The Whole Foods Market located at 650 on Ponce De Leon Avenue, NE Atlanta, GA 30308 recently welcomed local farmers and vendors to their outdoors market for Wednesday sales from 4 to 8 pm. Although the Wednesday market has only been in existence for a little under a month, Roots Urban Growers Exchange (a neighborhood cooperative in South West Atlanta) led by the Good Shepherd Agro-Ecology Center has made its presence felt by being the premier stop for curious customers.
Roots Urban Growers Exchange primarily gathers its produce from The Good Shepherd Agro-Ecology Center located at on 445 Lawton Street SW Atlanta, GA 30310 in Atlanta Georgia. The ecology center, an urban farm nestled in the heart of Atlanta’s Historical West End, not only serves as a natural food source supplying nutrient rich produce, but also acts as an educational center which provides vital agricultural information to the community. A support staff of food justice advocates including Eugene Cook, Nicole Bluh, Imran Battla, Tanisha Nicholson and various other community volunteers assist in maintaining the Growers Exchange.
Indra Tobias (pictured left), Whole Food’s local vendor liaison, stated that Whole Food’s primary goal was to locate local vendors and bring them into the Market. Given that Whole Foods is seeking to better define their image as a community market, connecting with local farmers is key in demonstrating an interest in the community at large. Ms. Tobias further explained that Whole Foods sought to make the project as seamless as possible by allowing the vendors to set up free of charge and retain all their proceeds.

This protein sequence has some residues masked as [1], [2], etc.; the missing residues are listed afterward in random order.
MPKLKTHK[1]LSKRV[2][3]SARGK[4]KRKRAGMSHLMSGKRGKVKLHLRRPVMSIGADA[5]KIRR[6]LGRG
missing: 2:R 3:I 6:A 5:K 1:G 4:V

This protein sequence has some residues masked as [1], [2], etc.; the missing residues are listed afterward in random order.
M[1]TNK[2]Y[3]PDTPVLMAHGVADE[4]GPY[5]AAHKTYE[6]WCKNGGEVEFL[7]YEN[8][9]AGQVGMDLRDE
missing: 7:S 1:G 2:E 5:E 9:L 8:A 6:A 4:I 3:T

“I’m currently in discussions to establish sample bins housed within Whole Foods that will sell residual items that aren’t completely sold during Wednesday’s outdoor market,” Ms. Tobias stated. “Ultimately we hope to form a relationship with local farmers and venders that may eventually lead to Whole Foods purchasing their products in bulk and selling within the store.”
As customers gleefully perused The Grower’s Exchange, they frequently complemented the market members on their exotic selection such as red okra and Swiss chard. Tiera Taylor, a local resident, stated that she only recently discovered in passing that local farmers sold their goods each Wednesday at Whole Foods outdoor market. Ms. Taylor mentioned that partnering with regional farmers was a positive step for Whole Foods Market because it offered customers another avenue to identify and legitimate the quality of their food source.
Daaiyah, another Whole Foods customer, cautiously approached the table as she apprehensively examined its produce. Mr. Cooke of the Good Shepherd Agro Ecology center noticed her trepidation and eagerly challenged her to enjoy a raw sample of red okra. After laughing in surprised delight, she eagerly purchased a pound of mixed okra and promised to visit again in the future.
Although most customers were just recently becoming familiar with the Growers market, they all echoed a similar sentiment, “We would definitely continue our support for local growers if their items were featured inside Whole Foods Market.”
Article written by Theresa Udoh. She can be reached at udoh.theresa123 at gmail.com